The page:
Matt C. Abbott
On suffering and the cross of Christ
By Matt C. Abbott
July 11, 2019

Below is the text (lightly edited) of a recent homily given by a Catholic priest in the United States who wishes to remain anonymous.


Homily for the fourth Sunday after Pentecost
By Father X

The sufferings of this present life are not worthy to be compared with the glory to come that will be revealed in us. Suffering is inevitably and eventually the lot of everyone on this earth. But suffering of itself alone neither transforms nor purifies. It may even be the cause of rebellion and hatred. We will all suffer some time in our lives, some more and some less, in small ways and in big ways: a dent in a new car, an unkind word spoken against us, the loss of a job, the death of a family member or close friend, a sickness or disease.

But in our moments of trial we need to recall that all sufferings of the present are not worthy to be compared with the glory to come. All the trials, pains, tribulations, and sufferings we endure on earth are nothing when compared to Heaven. If we would constantly remind ourselves of this, we would not look upon suffering as something to escape, get rid of, or avoid at all costs. Some Christians abandon our Lord when they meet the cross, because they seek a purely human happiness, free from pain and accompanied by material wealth. God asks us to lose our fear of pain and unite ourselves to Him as He waits for us on the cross.

If we truly understood suffering and the good it does, we would value it as something to possess, something to embrace. For when we patiently endure our crosses, it is as if we obtain heavenly currency so that we may purchase a glorious crown for eternity. Blessed Angela of Foligno said that if mankind truly understood the worth of suffering, then suffering itself would become a target of robbery. People would want to steal it from another, take it from another so as to profit from its ownership.

Suffering is certainly a mystery, but without faith in God, it becomes much more senseless. It is in our weak human nature to want to avoid suffering. It is so difficult for us to understand the meaning of suffering that to see God's will in it seems impossible. But if we look carefully, it seems clear that suffering, the cross, is a necessary part of salvation.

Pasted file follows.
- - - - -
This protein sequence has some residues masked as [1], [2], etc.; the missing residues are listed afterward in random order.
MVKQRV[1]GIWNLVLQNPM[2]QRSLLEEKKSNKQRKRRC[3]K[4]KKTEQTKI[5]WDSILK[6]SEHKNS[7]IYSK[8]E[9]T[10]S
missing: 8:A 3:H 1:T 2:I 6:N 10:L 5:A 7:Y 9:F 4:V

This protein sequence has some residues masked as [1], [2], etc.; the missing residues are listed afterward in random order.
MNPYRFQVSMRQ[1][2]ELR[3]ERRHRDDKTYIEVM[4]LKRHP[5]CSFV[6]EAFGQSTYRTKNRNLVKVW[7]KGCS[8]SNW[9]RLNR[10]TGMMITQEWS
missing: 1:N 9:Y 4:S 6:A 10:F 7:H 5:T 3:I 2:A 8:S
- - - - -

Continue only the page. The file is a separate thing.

One of the ways to understand the meaning of suffering in our life is to try to understand it in the life of Christ. Christ did not eliminate suffering from human existence, but He gave it a profound, salvific meaning. Although our Lord relieved the suffering of others, He Himself did not avoid suffering and death. Every act in our Lord's life was a lesson for us. The greatest act in His life was His Passion. This, then, is the greatest lesson for us. It teaches us that we too must suffer. God is asking us to take a little share in His Passion. If God suffered all the pains of His Passion for each one of us, how can we refuse to suffer a little for love of Him?

We must guard against the temptation to see suffering as an evil. Suffering, while it is the absence of a good, has a redemptive value. To deny this fact is to acknowledge that the sacrifice of Christ was pointless. By His suffering our Lord teaches us the true meaning of suffering. The way we unite ourselves with Christ and to be transformed in Him was given to us by Christ Himself: If anyone wants to be My disciple, let him deny himself, take up his cross, and follow Me. There is no other way. It is necessary to embrace suffering, to take up our cross, and to follow Christ to Calvary; not to see there how they crucified Him, but to be crucified at His side. There is no sanctification without crucifixion with Christ.

Suffering is like gold in our lives. If we accept sufferings in our life and then offer them in union with our Lord's sufferings, we receive a great reward. Five minutes of suffering borne for love of God is of greater value to us than years and years of pleasure and joy. Our sufferings can become easy to bear if we accept them with serenity and patience. What really makes suffering difficult to bear is our own impatience, our revolt, our refusal to accept it. This irritation increases our sufferings and robs us of all the merit we could have gained.